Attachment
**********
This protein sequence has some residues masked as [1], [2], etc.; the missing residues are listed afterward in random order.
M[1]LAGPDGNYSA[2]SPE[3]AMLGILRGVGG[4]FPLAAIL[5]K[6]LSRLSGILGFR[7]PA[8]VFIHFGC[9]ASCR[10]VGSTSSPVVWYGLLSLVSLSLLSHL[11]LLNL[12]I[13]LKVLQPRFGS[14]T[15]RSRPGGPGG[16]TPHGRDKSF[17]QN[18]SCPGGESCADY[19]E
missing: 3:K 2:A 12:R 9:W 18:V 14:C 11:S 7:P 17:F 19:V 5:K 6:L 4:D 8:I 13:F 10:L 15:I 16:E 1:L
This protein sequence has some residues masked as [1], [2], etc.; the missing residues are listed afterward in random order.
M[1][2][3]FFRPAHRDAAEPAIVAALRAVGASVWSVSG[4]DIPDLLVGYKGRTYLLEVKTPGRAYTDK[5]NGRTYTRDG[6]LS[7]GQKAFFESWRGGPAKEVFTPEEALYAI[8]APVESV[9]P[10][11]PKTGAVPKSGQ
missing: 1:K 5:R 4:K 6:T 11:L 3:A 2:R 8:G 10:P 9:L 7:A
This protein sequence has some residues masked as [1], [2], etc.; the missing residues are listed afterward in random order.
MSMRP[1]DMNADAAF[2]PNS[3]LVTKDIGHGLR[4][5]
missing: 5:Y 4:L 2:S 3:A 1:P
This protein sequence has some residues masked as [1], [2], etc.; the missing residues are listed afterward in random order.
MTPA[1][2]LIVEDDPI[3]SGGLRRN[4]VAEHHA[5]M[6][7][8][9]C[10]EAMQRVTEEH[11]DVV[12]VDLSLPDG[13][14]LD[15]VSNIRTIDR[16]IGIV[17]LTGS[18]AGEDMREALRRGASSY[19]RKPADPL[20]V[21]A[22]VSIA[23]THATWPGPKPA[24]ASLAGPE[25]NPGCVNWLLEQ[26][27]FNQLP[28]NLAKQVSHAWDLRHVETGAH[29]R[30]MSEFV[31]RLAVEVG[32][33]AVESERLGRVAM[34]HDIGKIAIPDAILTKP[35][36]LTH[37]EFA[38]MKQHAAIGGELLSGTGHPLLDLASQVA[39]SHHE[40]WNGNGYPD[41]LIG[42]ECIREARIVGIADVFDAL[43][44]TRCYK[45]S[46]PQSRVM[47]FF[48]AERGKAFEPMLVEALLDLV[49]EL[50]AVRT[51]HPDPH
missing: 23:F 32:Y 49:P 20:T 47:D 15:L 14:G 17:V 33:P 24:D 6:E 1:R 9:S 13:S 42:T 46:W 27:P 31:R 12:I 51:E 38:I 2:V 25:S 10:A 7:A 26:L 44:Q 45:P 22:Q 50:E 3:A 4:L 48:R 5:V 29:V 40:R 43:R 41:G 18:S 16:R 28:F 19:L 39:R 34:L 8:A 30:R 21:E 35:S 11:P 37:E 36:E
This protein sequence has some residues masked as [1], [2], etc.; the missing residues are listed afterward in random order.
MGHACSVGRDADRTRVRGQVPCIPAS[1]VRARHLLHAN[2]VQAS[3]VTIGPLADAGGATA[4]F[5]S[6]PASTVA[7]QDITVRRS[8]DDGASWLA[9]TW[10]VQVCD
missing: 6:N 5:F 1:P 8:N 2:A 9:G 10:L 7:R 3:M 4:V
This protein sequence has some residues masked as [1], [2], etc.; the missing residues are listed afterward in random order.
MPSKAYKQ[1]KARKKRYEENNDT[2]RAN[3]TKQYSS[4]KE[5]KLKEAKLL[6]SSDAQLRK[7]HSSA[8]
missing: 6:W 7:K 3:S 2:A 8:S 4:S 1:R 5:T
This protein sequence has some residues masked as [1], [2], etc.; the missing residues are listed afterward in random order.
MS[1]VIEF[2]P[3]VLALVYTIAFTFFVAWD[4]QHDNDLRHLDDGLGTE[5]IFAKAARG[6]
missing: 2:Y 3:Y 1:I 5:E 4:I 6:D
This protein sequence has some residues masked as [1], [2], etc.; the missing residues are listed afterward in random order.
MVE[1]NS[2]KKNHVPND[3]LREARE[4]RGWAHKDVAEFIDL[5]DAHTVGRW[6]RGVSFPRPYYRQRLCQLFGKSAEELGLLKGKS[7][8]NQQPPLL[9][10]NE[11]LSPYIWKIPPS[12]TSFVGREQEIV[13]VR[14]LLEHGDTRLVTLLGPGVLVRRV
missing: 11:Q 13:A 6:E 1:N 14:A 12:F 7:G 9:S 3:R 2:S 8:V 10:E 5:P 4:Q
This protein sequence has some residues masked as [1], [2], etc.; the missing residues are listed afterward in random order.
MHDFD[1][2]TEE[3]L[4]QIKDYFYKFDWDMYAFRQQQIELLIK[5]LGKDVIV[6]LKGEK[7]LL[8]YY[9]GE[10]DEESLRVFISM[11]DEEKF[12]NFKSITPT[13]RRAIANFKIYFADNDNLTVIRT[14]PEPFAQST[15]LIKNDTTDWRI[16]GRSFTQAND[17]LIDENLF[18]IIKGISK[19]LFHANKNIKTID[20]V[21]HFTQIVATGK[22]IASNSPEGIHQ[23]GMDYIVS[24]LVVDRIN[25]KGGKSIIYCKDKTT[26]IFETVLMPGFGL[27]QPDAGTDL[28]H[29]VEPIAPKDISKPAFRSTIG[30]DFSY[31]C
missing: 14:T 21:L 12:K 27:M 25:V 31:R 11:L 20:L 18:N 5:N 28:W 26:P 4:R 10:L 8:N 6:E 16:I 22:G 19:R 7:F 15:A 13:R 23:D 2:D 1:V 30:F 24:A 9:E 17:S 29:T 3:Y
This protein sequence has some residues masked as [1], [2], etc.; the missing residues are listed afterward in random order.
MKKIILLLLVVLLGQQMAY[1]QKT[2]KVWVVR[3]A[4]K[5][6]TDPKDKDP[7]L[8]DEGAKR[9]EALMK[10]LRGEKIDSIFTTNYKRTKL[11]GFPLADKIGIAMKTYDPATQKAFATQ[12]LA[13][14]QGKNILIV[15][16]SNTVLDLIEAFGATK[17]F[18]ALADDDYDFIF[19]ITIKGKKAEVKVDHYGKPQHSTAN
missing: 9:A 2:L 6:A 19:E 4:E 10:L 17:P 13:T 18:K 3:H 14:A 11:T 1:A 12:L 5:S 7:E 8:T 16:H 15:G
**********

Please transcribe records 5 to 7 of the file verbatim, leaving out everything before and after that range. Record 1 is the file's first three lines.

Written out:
This protein sequence has some residues masked as [1], [2], etc.; the missing residues are listed afterward in random order.
MGHACSVGRDADRTRVRGQVPCIPAS[1]VRARHLLHAN[2]VQAS[3]VTIGPLADAGGATA[4]F[5]S[6]PASTVA[7]QDITVRRS[8]DDGASWLA[9]TW[10]VQVCD
missing: 6:N 5:F 1:P 8:N 2:A 9:G 10:L 7:R 3:M 4:V
This protein sequence has some residues masked as [1], [2], etc.; the missing residues are listed afterward in random order.
MPSKAYKQ[1]KARKKRYEENNDT[2]RAN[3]TKQYSS[4]KE[5]KLKEAKLL[6]SSDAQLRK[7]HSSA[8]
missing: 6:W 7:K 3:S 2:A 8:S 4:S 1:R 5:T
This protein sequence has some residues masked as [1], [2], etc.; the missing residues are listed afterward in random order.
MS[1]VIEF[2]P[3]VLALVYTIAFTFFVAWD[4]QHDNDLRHLDDGLGTE[5]IFAKAARG[6]
missing: 2:Y 3:Y 1:I 5:E 4:I 6:D